Winslow in White: Reviving Community Spirit
By Andie Mackin | From Main Street Story of the Week | September 19, 2011 |
This summer, Downtown Winslow, the Main Street community on Bainbridge Island, Washington, finally began to emerge from the double whammy of the prolonged economic recession and a six-month major infrastructure project. During the construction, traffic on Winslow Way, the island's main street, was reduced to one lane and eventually closed completely, inspiring one reporter to dub the area "Little Beirut," and advise tourists to stay away until the fall.
Our downtown was facing some tough challenges. Winslow Way Reconstruction replaced sewer, water, and sidewalks from one end of town to the other. Virtually every sidewalk and storefront was affected. Construction started just as merchants were beginning to recover from more than two years of slow sales. A main street that had never been faced with vacancies now had more than a few empty storefronts, with rumors that more were on the way.
And that wasn't all. A potentially fatal blow had come just months earlier, as our 13-year nationally accredited Main Street program lost key funding from the City of Bainbridge Island and was forced to go "quiet" during 2011 without a full-time executive director in place. (Learn more about National Main Street accreditation and the benefits of National Main Street Network membership.)
As summer drew to a close and the main section of downtown reopened to traffic, we truly needed something to lift our spirits. We needed to bring our merchants, property owners, and the community back together to celebrate the hope and resiliency of our downtown. Winslow in White became that "something," a symbol of the hope and optimism that is Main Street. If the event was successful, it would signal the return of the downtown association and the re-emergence of our critically important Main Street program.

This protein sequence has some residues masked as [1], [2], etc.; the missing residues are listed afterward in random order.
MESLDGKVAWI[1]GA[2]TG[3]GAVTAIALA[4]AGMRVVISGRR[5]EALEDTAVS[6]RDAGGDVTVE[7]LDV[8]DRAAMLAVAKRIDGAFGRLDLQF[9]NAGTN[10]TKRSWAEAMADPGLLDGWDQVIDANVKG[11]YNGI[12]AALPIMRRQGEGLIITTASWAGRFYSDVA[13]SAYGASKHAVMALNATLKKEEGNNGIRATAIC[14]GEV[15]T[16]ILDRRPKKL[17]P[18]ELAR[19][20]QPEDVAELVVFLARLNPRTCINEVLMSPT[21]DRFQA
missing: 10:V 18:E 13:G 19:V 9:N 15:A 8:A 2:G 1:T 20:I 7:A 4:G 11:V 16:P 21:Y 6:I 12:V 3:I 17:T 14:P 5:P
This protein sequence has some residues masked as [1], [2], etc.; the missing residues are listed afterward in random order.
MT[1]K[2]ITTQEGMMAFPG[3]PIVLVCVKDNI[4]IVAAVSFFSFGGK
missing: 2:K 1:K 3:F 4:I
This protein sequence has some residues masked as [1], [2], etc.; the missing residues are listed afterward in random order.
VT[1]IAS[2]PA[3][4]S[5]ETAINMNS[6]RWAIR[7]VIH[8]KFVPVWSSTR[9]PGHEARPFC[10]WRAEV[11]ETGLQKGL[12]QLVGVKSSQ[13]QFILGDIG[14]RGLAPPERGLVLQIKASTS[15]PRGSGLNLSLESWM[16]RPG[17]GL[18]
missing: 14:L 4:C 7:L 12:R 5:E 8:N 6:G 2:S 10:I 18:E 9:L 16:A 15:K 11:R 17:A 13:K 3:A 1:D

Winslow in White
Bainbridge Island Downtown Association and the Revitalization Partnership quickly planned Winslow in White with very little budget. We fashioned the event after the original Diner en Blanc, the well-known pop-up picnic that now draws more than 10,000 picknickers to an annual dinner in Paris. We invited people to wear white and join their neighbors for a bring-your-own-dinner downtown and encouraged restaurants to offer ready-to-go catered meals. Businesses advertised their take-out menus and special boxed suppers on our Facebook page, which generated a lot of customers.
Through Facebook and e-mail promotion, we put out the word first to merchants and downtown property owners about table reservations. Seventy tables for eight guests each could be reserved at one of two levels—$125 for a Premium-level table or $50 for a Classic-level table. We estimated that we would reserve 10 percent of the total seats for general admission and "day-of" guests.
Much to our surprise, tables were snapped up in twos and fours, and within five days, we had sold out. After adding extra tables to make sure we could accommodate additional guests, we eventually sold 45 tables at the Premium level (reserved tables with floral arrangements and special gifts) and another 61 at the Classic level (reserved tables without the perks). Ten tables were reserved for general admission and another six for guests who showed up without advance-purchase tickets.